We as contemporary people can cringe at what passed for special effects in movies made over 75 years ago, but as with most things, we stand on the shoulders of those who came before us.
In 1942, “The Invisible Woman” received an Academy Award nomination for photographic special effects by John Fulton (it lost to, “I Wanted Wings”), but the concept spawned a series of sequels and remakes, as well as inspiring a Marvel Comics superhero character, the first female superhero created by Marvel during the Silver Age of Comic Books.
As for the movie, here’s a short video clip from it:
The idea of invisibility, at least on paper, was hardly new. In 1897, H.G. Wells published The Invisible Man. Over time, there would be a film version of The Invisible Man, and of course, The Invisible Woman. It was only a matter of time before someone came up with The Invisible Dog, and in 1995, Dick King-Smith was that person. His children’s book by the same title was about “Janie,” a seven year old who, when her parents couldn’t afford to buy her a dog, made one up. Her new pretend dog, “Henry,” is an invisible Great Dane who eats invisible food bought with invisible money.
By now, readers familiar with NPDD know that we sometimes take a circuitous route to get to the point, and such is the case here. This post isn’t about special effects, movies, literature or even Great Danes. It’s about invisibility, and we got curious about the use of the word (invisible) when we came across it in the Illustrated Standard for the Doberman Pinscher. The particular sentence that piqued our curiosity was this one: Smooth-haired, short, hard, thick and close lying. Invisible gray undercoat on neck permissible. Aside from the pesky question that if something is invisible, how do we know it’s there, we wondered if any other breed standard mentions the word besides the Doberman Pinscher’s. Low and behold, there is another AKC standard using the word, and it belongs to the German Wirehaired Pointer in the section on coat: “The undercoat is dense enough in winter to insulate against the cold but is so thin in summer as to be almost invisible.“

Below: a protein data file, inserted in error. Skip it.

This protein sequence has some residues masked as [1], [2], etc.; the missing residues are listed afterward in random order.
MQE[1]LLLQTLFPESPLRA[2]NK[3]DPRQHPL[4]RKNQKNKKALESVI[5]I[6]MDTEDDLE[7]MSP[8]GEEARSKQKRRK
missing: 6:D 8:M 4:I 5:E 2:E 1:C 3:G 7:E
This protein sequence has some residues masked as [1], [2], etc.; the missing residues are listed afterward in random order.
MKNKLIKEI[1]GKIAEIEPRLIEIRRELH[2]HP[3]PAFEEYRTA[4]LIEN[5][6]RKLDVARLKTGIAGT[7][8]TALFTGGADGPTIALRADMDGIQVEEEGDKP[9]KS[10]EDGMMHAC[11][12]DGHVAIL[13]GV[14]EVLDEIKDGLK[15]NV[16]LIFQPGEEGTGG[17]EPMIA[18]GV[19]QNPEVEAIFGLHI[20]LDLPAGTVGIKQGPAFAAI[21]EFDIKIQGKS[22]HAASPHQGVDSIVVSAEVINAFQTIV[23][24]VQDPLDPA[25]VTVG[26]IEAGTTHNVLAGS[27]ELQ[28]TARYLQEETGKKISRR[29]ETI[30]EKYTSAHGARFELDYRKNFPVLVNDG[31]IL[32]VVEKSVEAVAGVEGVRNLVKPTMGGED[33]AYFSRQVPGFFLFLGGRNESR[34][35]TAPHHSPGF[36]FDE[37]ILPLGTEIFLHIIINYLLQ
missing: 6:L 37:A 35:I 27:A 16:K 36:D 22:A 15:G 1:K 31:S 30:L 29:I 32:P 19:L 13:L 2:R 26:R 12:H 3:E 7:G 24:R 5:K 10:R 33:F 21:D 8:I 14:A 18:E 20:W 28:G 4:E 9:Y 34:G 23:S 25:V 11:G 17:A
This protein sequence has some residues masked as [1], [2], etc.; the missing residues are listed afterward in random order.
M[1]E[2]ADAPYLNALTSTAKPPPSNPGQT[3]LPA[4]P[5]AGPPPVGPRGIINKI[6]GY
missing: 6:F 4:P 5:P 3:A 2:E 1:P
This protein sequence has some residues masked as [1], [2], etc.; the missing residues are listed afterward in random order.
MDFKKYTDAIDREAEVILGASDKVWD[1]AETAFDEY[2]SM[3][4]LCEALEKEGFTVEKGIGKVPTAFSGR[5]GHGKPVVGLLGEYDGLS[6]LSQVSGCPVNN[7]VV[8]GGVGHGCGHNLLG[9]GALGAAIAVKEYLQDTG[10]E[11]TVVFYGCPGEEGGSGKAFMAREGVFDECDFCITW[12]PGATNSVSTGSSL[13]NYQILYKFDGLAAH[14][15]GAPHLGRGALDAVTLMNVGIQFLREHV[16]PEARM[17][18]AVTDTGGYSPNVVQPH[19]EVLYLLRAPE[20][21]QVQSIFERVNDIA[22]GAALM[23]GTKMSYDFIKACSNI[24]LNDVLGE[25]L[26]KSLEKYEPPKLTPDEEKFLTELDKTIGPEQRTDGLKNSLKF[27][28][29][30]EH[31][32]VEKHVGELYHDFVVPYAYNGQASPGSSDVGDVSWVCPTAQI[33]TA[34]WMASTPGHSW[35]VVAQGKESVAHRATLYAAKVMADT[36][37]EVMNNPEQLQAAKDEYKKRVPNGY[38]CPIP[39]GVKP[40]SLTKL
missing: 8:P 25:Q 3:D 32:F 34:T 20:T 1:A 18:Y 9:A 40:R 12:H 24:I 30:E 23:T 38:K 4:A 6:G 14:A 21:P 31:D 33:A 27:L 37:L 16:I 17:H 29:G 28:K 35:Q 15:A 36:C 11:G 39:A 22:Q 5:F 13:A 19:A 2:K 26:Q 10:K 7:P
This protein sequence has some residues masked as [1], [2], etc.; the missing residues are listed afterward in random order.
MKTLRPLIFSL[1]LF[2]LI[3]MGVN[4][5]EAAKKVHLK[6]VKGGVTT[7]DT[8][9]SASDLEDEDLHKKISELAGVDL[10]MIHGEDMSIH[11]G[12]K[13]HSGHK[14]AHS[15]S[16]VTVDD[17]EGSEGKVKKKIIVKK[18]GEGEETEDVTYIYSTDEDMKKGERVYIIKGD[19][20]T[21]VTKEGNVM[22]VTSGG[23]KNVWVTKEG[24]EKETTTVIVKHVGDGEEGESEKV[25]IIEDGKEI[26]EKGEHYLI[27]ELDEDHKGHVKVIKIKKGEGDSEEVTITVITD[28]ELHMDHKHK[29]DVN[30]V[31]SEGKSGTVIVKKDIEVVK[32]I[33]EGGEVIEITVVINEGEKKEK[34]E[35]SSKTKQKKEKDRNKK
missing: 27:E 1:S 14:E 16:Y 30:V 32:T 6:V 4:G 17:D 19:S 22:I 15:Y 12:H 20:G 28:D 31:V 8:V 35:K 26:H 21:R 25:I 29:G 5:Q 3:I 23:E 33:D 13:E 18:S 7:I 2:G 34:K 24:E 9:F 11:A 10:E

When a breed’s name includes a description of the coat, we can assume one of two things: The first assumption one can make is that reference to the type of coat distinguishes the breed from one with a similar name (in this case, the German Shorthaired Pointer); The second assumption is that the coat is an important aspect of the dog. In the case of the GWP, both are correct suppositions.
The ideal and correct coat in a German Wirehaired Pointer is one that is rough, dense, flat-lying coat with individual hairs that are strong, straight and hard – in a word, “crisp.” This is supremely important in field dog that hunts amidst thorny shrubs and prickly brambles. Even the GWP’s furnishings exhibit the same strong, straight, hard hair, important to repel sticky seed heads and burrs. The only places that the standard calls for soft hair is the undercoat and between the toes, and in warm weather, that undercoat is so sparse as to be invisible. Correct coat is a requirement for correct type because correct type is critical to the breed’s function as a practical sporting dog, and in this breed, an undercoat so sparse as to be invisible in the summer is part of breed type.
As an aside, if you’re wondering if there is a difference between the German Wirehaired Pointer and the German Roughhaired Pointer, you might want to read this.